As you begin to consider making flight arrangements for you and your baby, we recommend that you visit your doctor at least one or two weeks prior to your trip to ensure that your baby is healthy and doesn't have an ear infection or other illnesses. Most airlines require babies to be at least one week old, with a clean bill of health (or a medical certificate) from a doctor in order to travel. Make sure to check each individual airline's age requirements, as they may vary.
Take into account that, during the first six weeks after birth, the baby's immune system is not very strong -- and is especially vulnerable to the many germs that circulate in an airplane.
When packing for your trip, make sure your diaper bag or backpack contains plenty of the following:
- Diapers, wipes and diaper-rash cream
- A plastic bag to hold dirty diapers
- A bottle of hand sanitizer
- Bottles and extra pacifiers, and teething ring (if appropriate)
- A baby blanket
- Baby comfort toys
- A few extra changes of clothes (You might also consider dressing your baby in layers, since airplanes and airports can be cold.)
- An extra top for you
- A travel-size diaper-changing pad
- A bib, bowl and spoon, if your baby is eating solid foods
If possible, book a nonstop flight that corresponds with your baby's sleep and feeding schedules. A change in your baby's schedule, along with multiple take-offs and landings, may make your baby fussy and uncomfortable.
Don't be afraid to inquire whether or not the airline provides traveling parents with bassinets that sit in the bulkhead row during longer flights. (This will help you and your baby travel more comfortably.) The Federal Aviation Administration recommends placing your child in his/her car seat while in the air, but many airlines allow parents to hold a child under the age of two on his/her lap.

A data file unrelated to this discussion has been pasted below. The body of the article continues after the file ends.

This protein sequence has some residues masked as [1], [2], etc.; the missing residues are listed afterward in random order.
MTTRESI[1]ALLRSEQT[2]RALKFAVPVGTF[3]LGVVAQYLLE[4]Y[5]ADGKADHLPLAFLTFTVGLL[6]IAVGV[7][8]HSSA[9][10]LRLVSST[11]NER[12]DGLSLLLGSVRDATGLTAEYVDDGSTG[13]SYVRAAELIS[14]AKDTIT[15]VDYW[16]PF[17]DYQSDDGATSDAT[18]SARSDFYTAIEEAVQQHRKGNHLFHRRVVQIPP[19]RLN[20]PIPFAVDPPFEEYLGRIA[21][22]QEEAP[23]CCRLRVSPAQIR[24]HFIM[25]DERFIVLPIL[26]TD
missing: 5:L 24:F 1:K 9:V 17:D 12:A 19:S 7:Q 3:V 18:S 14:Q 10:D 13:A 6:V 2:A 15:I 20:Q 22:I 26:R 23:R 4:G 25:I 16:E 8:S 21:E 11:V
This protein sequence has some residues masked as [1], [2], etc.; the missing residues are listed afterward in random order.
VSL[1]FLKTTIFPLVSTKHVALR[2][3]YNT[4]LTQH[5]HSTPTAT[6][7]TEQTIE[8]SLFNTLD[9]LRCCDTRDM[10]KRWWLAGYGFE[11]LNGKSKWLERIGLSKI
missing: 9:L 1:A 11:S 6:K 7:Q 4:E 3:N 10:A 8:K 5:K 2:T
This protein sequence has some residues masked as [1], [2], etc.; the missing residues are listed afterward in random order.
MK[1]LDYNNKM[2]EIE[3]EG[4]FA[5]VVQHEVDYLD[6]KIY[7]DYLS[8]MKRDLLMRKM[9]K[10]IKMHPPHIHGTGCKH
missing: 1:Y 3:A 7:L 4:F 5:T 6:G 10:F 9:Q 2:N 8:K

Arrive at the airport early to ensure that there is plenty of time to check in and get through security.
Most airlines pre-board families with small children and babies, giving parents extra time to set up a car seat for their children and get them settled. Prior to boarding the aircraft, parents are also allowed to gate-check strollers -- a must-have for any trip.
To reduce the chances of your baby getting plugged ears and sinuses, nurse him/her during take-off and landing. (Give older babies a teething toy or sippy cup to suck on.) If you are unsure whether or not it's safe for you to travel with your baby -- or if your baby is fussy and rubbing his/her ears after a flight -- consult your doctor.
|Dr. Aliza A. Lifshitz, Editor in Chief and Principal of VidaySalud.com, is a renowned physician, author and health reporter. Dr. Lifshitz is the public face of the UnivisiÃ³n television network's Peabody Award-winning health initiative EntÃ©rate: SalÃºd es Vida. She also appears on the network's Primer Impacto, the top-rated Spanish-language television news magazine. Her live call-in program, El Consultorio de la Dra. Aliza, airs weekly on the UnivisiÃ³n Radio network. Dr. Lifshitz writes regular monthly columns for People en EspaÃ±ol and for Ser Padres. Her weekly column in La OpiniÃ³n is syndicated in Spanish-language newspapers throughout the country. Her monthly column in the Vista bilingual supplement runs in 29 newspapers nationwide. She also authored the first bilingual guide to pregnancy and childbirth, Healthy Mother, Healthy Baby.|